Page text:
Then Hightower enlisted in the U S Army beginning an eight year military career that included active service in the Vietnam War His leadership advanced him to the rank of major by the age of twenty seven ...

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Kadeem Johnson

first African American Yale University football captain and corporate executive, was born in New Haven, Connecticut, to Virginia-born parents, Adaline Hogan Jackson, a house cleaner, and George W. Jackson, a Yale dining hall chef. Not much is known about his childhood, but from his earliest years, Jackson became known for his athleticism and academic achievements.

He joined Hillhouse High School football team after he moved from Branford, Connecticut to New Haven. The Hillhouse football team was 0-7-1 the previous season. In his first year in 1943 he led the team to a perfect 7-0 season and rushed for 272 yards, scoring six touchdowns and adding four extra points in a 52-6 victory over their rival, West Haven. In 1945 Levi Jackson s senior year at Hillhouse the team s record was 7 1 He was selected for the All State team twice He also starred in basketball ...

Article

Emmanuel Asiedu-Acquah

Ghanaian gold miner and business executive, was born in Kibi, a town in the Eastern Region of the Gold Coast (present-day Ghana), on 19 November 1949. His father, Thomas Jonah, was a veteran of the Second World War who had started his own construction business by the time Sam was born. His mother, Beatrice Sampson, was a housewife who sold homemade goods on the side. One of seven siblings and two cousins in the Jonah household, Jonah grew up in the mining town of Obuasi, where his father had relocated as a subcontractor for the Ashanti Goldfields Corporation (AGC/Ashanti Goldfields) in 1950. Sam Jonah received his secondary school education at the prestigious Adisadel College in Cape Coast between 1962 and 1969. After working for about a year as a laborer at the Ashanti Goldfields in 1969 he went on to study mine engineering at the Camborne ...

Article

Alexis D. McCoy

lawyer, civil rights activist, and political powerbroker. In his lifetime Jordan has assumed many roles, the most famous being adviser to President Bill Clinton. Born in Atlanta, Georgia, Vernon Eulion Jordan Jr. was the second of three sons of Vernon Eulion Jordan, a postal clerk, and Mary Griggs Jordan, a successful caterer. The family lived in public housing until they purchased a house when Vernon was thirteen. Jordan graduated from David T. Howard High School with honors in 1953. After graduation he attended DePauw University in Greencastle, Indiana, one of five blacks in the entire student body. Graduating from DePauw in 1957 with a BA, Jordan attended Howard University Law School in Washington, D.C., graduating with his law degree in 1960.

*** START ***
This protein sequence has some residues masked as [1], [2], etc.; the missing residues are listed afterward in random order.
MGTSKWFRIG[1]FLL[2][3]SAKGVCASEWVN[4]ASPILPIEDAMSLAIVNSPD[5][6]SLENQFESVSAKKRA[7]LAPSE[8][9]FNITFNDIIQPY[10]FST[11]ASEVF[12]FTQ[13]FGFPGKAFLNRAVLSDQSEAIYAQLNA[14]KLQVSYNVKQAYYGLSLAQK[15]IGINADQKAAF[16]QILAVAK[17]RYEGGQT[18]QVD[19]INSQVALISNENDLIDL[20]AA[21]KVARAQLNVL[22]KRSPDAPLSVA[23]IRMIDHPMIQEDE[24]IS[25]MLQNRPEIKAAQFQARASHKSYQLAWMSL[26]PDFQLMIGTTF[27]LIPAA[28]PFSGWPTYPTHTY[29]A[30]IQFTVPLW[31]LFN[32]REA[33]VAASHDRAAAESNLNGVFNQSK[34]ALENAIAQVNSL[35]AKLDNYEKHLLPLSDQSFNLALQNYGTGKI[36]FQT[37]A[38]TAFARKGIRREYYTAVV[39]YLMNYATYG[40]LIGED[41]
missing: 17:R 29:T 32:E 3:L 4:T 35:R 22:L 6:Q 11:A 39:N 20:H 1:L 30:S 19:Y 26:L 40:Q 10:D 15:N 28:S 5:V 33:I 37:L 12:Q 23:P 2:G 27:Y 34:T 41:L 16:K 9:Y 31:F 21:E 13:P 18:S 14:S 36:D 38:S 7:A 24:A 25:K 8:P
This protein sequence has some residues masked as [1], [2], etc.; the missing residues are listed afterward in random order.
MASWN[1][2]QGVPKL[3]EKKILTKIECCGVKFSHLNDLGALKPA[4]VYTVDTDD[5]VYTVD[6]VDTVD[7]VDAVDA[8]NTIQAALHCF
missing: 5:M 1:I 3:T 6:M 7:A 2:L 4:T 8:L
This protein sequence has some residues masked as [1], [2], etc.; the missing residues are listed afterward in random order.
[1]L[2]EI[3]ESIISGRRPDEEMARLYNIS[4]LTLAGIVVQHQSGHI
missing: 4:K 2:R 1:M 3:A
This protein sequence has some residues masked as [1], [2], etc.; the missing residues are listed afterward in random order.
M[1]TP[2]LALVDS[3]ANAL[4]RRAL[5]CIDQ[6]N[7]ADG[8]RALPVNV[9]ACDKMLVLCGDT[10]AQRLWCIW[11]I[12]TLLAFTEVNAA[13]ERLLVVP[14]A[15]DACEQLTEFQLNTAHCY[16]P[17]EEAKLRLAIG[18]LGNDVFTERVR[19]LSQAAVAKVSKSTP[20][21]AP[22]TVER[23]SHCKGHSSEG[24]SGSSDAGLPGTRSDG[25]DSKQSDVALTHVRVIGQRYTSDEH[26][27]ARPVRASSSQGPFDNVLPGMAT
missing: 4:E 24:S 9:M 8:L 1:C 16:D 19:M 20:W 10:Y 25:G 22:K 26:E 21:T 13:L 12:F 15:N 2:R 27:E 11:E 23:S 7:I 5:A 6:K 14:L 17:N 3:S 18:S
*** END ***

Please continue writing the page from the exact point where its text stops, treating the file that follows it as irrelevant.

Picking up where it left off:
While at Howard Law, Jordan met and married Shirley Yarbrough on 13 December 1958 The couple returned to Georgia where ...

Article

One of the most powerful, well-connected lawyers in the United States, Vernon Eulion Jordan Jr. has had a long, sometimes contradictory career. Few civil rights spokespeople of his generation have attained the kind of corporate and political influence Jordan has, an achievement that was enhanced by his position as a top adviser to and close friend of President Bill Clinton. Yet some critics charged that the former National Association for the Advancement of Colored People (NAACP) field secretary and Urban League president lost touch with his original goals: to improve the economic lives of African Americans.

Jordan was born in Atlanta, Georgia The middle son of a postal clerk and his wife a caterer he was deeply influenced by his mother s drive and business sense As a child he sometimes accompanied her to catering jobs where he observed Atlanta s white establishment especially the Lawyer s Club ...

Article

Theodore W. Eversole

U.S. ambassador and successful businessman. Born in Arkansas City, Kansas, Delano Eugene Lewis Jr. received a BA in political science from the University of Kansas in 1960 and a JD from Topeka's Washburn University School of Law in 1963. Following law school Lewis initially worked as an attorney in the Justice Department and with the U.S. Equal Opportunities Commission.

From 1965 to 1969 Lewis expanded his experience by serving in the Peace Corps, first as an associate country director in Nigeria and later as director in Uganda. Upon returning from overseas he remained with the Peace Corps as director of the East and South African divisions, a post that gave him particular insights into political conditions inside Africa.

After the Peace Corps, Lewis joined the staff of the District of Columbia's representative in the U.S. House of Representatives, Walter Fauntroy, and remained there until 1973 This introduction to ...

Article

Everett Frederick Morrow was born in Hackensack, New Jersey. He graduated from Bowdoin College in 1930 and then worked as a field secretary for the National Association for the Advancement of Colored People (NAACP).

In 1952 Morrow became a consultant to Dwight D. Eisenhower's Republican presidential campaign and in 1955 became the first African American White House staff member when Eisenhower appointed him administrative officer for the Special Projects group, a position with little real responsibility. Morrow tried to use his position to turn Eisenhower's attention to civil rights matters, but he was largely frustrated in these efforts. He later campaigned for Richard Nixon's unsuccessful 1960 election bid. In 1964 Morrow became the first African American to work as a corporate executive for Bank of America.

See also Republican Party.